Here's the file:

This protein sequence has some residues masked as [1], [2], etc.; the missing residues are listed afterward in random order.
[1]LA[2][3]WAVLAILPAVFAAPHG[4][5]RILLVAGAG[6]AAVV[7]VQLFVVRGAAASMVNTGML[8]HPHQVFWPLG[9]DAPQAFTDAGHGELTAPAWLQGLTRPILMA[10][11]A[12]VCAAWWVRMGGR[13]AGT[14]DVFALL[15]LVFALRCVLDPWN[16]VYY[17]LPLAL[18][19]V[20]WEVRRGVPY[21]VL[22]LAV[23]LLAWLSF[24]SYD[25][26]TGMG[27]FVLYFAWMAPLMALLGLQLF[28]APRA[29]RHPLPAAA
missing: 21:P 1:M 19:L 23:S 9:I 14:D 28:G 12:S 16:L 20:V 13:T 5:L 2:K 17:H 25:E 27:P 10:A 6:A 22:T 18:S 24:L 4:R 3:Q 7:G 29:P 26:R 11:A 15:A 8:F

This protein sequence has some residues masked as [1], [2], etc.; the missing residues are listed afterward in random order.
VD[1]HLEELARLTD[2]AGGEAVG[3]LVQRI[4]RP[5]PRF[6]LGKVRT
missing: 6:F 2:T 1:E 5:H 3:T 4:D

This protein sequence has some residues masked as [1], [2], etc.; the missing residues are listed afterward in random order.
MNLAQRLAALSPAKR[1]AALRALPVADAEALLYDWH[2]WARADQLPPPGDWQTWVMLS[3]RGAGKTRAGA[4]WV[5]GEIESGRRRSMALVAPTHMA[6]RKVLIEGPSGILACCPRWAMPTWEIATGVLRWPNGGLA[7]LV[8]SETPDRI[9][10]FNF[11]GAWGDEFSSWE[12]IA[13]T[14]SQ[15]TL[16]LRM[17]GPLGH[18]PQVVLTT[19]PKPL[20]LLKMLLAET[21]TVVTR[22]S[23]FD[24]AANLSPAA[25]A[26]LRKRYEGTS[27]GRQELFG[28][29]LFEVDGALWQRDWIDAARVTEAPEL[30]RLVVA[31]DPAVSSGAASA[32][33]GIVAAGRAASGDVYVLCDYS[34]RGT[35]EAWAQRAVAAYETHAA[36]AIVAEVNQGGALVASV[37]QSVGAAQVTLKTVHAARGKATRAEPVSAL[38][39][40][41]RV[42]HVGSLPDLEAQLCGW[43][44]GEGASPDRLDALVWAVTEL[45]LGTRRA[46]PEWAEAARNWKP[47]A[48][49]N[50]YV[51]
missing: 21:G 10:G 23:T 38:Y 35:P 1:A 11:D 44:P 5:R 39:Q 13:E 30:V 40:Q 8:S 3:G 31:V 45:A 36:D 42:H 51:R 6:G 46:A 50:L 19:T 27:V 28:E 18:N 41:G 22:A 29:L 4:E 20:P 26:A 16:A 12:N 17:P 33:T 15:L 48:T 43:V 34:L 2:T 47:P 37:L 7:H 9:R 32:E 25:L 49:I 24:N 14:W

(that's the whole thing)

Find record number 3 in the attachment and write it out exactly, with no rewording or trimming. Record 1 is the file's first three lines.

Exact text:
This protein sequence has some residues masked as [1], [2], etc.; the missing residues are listed afterward in random order.
MNLAQRLAALSPAKR[1]AALRALPVADAEALLYDWH[2]WARADQLPPPGDWQTWVMLS[3]RGAGKTRAGA[4]WV[5]GEIESGRRRSMALVAPTHMA[6]RKVLIEGPSGILACCPRWAMPTWEIATGVLRWPNGGLA[7]LV[8]SETPDRI[9][10]FNF[11]GAWGDEFSSWE[12]IA[13]T[14]SQ[15]TL[16]LRM[17]GPLGH[18]PQVVLTT[19]PKPL[20]LLKMLLAET[21]TVVTR[22]S[23]FD[24]AANLSPAA[25]A[26]LRKRYEGTS[27]GRQELFG[28][29]LFEVDGALWQRDWIDAARVTEAPEL[30]RLVVA[31]DPAVSSGAASA[32][33]GIVAAGRAASGDVYVLCDYS[34]RGT[35]EAWAQRAVAAYETHAA[36]AIVAEVNQGGALVASV[37]QSVGAAQVTLKTVHAARGKATRAEPVSAL[38][39][40][41]RV[42]HVGSLPDLEAQLCGW[43][44]GEGASPDRLDALVWAVTEL[45]LGTRRA[46]PEWAEAARNWKP[47]A[48][49]N[50]YV[51]
missing: 21:G 10:G 23:T 38:Y 35:P 1:A 11:D 44:P 5:R 39:Q 13:E 30:V 40:Q 8:S 3:G 31:V 45:A 36:D 42:H 51:R 6:G 46:A 50:L 19:T 27:V 28:E 18:N 41:G 22:A 29:L 4:E 20:P 26:A 16:A 12:N 17:P 33:T 15:L 48:T 43:V 34:L 2:T 47:P 37:L 7:H 9:R 32:E 25:L 49:I 24:N 14:W